In a couple of days I've got to mill some slots in mild steel ( cold roll ) . Since we normally use our cnc to drill holes in production parts we haven't actually used it enough to get an idea on what feeds and speeds to use milling yet. I've done manual milling for 27 years but this is new to me.
What I have is a .250" slot 1.25" long and .400" deep. I plan on drilling the ends so I won't have to plunge with the mill. Thinking of roughing with a .187 mill then take a finish cut with a .250. I have 71 of these to cut and possibly another 71 the same but 2.00" long. I think using carbide would be best for wear but not sure about what speed, rpm, and DOC to use. Our machine is limited to 4500 RPM and has coolant on it, no air blast. I was thinking 2500 RPM 0.050 DOC and 10 IPM. does this sound close? I want to run it fast but don't care to break a bunch of mills..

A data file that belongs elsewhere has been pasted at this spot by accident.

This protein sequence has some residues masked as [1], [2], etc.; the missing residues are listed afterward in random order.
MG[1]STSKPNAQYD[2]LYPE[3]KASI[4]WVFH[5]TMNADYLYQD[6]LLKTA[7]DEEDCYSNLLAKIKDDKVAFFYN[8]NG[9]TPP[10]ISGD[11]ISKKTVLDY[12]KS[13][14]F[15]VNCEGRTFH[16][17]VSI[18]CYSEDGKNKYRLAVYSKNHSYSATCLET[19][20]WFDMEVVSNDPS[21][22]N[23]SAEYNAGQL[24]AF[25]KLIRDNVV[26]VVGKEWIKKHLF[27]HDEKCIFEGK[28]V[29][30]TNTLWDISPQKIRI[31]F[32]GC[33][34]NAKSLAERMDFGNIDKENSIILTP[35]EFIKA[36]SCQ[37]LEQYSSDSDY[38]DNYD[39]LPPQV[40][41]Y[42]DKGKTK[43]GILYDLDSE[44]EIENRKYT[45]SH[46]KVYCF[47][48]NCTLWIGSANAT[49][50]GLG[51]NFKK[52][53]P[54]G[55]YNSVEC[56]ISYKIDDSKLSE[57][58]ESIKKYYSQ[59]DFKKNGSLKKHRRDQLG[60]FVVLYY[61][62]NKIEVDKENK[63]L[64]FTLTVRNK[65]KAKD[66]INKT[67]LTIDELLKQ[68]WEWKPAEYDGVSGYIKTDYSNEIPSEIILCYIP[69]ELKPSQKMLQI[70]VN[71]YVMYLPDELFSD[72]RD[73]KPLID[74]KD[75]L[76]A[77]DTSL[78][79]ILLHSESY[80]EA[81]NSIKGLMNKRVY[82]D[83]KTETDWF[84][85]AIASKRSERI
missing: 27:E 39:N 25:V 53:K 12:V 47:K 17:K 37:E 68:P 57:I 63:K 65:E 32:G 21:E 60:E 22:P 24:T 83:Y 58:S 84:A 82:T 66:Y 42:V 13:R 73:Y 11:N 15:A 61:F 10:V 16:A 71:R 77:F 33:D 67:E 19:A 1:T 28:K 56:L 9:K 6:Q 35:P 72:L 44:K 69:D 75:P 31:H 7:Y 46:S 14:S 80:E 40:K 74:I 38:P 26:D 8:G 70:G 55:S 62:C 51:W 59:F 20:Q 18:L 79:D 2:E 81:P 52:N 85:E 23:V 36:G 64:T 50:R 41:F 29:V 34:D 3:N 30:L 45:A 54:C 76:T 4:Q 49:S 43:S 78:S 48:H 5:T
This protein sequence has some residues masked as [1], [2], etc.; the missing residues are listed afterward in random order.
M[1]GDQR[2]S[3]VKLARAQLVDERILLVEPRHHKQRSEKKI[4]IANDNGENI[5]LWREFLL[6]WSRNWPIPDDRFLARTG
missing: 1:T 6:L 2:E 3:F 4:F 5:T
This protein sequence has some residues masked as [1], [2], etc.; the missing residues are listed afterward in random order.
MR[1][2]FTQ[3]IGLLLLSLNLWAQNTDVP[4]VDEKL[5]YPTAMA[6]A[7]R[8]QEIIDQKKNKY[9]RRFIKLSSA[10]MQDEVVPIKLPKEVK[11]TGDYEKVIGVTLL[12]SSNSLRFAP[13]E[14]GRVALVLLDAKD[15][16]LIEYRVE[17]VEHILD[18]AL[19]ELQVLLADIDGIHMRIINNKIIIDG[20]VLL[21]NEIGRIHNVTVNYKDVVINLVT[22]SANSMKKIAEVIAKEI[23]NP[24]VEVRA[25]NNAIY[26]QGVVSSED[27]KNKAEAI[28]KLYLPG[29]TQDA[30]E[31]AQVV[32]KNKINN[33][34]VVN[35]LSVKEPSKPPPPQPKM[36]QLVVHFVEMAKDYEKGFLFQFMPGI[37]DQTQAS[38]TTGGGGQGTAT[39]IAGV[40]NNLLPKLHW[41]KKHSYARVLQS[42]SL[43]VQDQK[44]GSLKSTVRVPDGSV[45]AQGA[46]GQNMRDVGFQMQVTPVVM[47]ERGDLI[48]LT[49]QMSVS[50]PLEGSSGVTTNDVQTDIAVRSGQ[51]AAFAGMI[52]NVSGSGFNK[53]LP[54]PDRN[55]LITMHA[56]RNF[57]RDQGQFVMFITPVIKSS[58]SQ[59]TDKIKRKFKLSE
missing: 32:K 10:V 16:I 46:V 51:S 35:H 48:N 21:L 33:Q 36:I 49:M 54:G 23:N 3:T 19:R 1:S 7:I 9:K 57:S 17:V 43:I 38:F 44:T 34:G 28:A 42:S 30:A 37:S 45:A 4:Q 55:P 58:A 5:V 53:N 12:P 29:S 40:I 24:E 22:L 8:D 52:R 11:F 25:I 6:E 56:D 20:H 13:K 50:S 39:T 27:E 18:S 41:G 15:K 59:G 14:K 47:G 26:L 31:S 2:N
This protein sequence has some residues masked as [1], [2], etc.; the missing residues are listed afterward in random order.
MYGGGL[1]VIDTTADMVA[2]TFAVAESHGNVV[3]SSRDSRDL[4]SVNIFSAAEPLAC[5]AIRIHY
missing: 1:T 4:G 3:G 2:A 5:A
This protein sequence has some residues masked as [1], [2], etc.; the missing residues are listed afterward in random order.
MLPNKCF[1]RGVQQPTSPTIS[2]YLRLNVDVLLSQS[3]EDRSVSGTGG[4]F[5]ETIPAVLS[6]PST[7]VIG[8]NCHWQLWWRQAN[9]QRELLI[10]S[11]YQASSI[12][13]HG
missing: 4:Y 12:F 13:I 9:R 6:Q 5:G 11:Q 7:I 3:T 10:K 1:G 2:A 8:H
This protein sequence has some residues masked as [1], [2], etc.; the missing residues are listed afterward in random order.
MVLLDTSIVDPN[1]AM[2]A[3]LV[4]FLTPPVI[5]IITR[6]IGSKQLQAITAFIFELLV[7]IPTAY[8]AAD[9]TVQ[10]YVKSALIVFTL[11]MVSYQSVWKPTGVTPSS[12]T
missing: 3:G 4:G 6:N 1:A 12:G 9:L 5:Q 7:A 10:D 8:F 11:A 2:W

Any ideas are appreciated as this is all a learning curve for me
The mill is a Fryer tool room mill but this is the only board I could think of to post this one... I'm new on here also ..
First, I'd suggest getting a copy of G-Wizard, it makes it easy to find the optimum feeds/speeds. It takes into account tool deflection, something not often calculated, It will optimize your cut so that you can get the max metal removal without trashing tools. It's handier than a pocket on a shirt.
GWizard: A CNC Machinist's Calculator
Assuming a 1/4" 4 flute carbide, uncoated EM G-Wizard comes up with 3530 RPM, 18 IPM, 0.070" DOC. That's with 1" tool stick out, full slotting. If you plunge with the EM, make sure it's a center cutting type and cut the feed rate by half for plunging.
If you run a 3/16" 4FL carbide EM with 1" stick out, 4780 RPM, 15 IPM, 0.040" DOC Max, that's on the edge of too much deflection. If you go 3/16", leave about .010" for a finish pass and drop the feed rate, climb mill.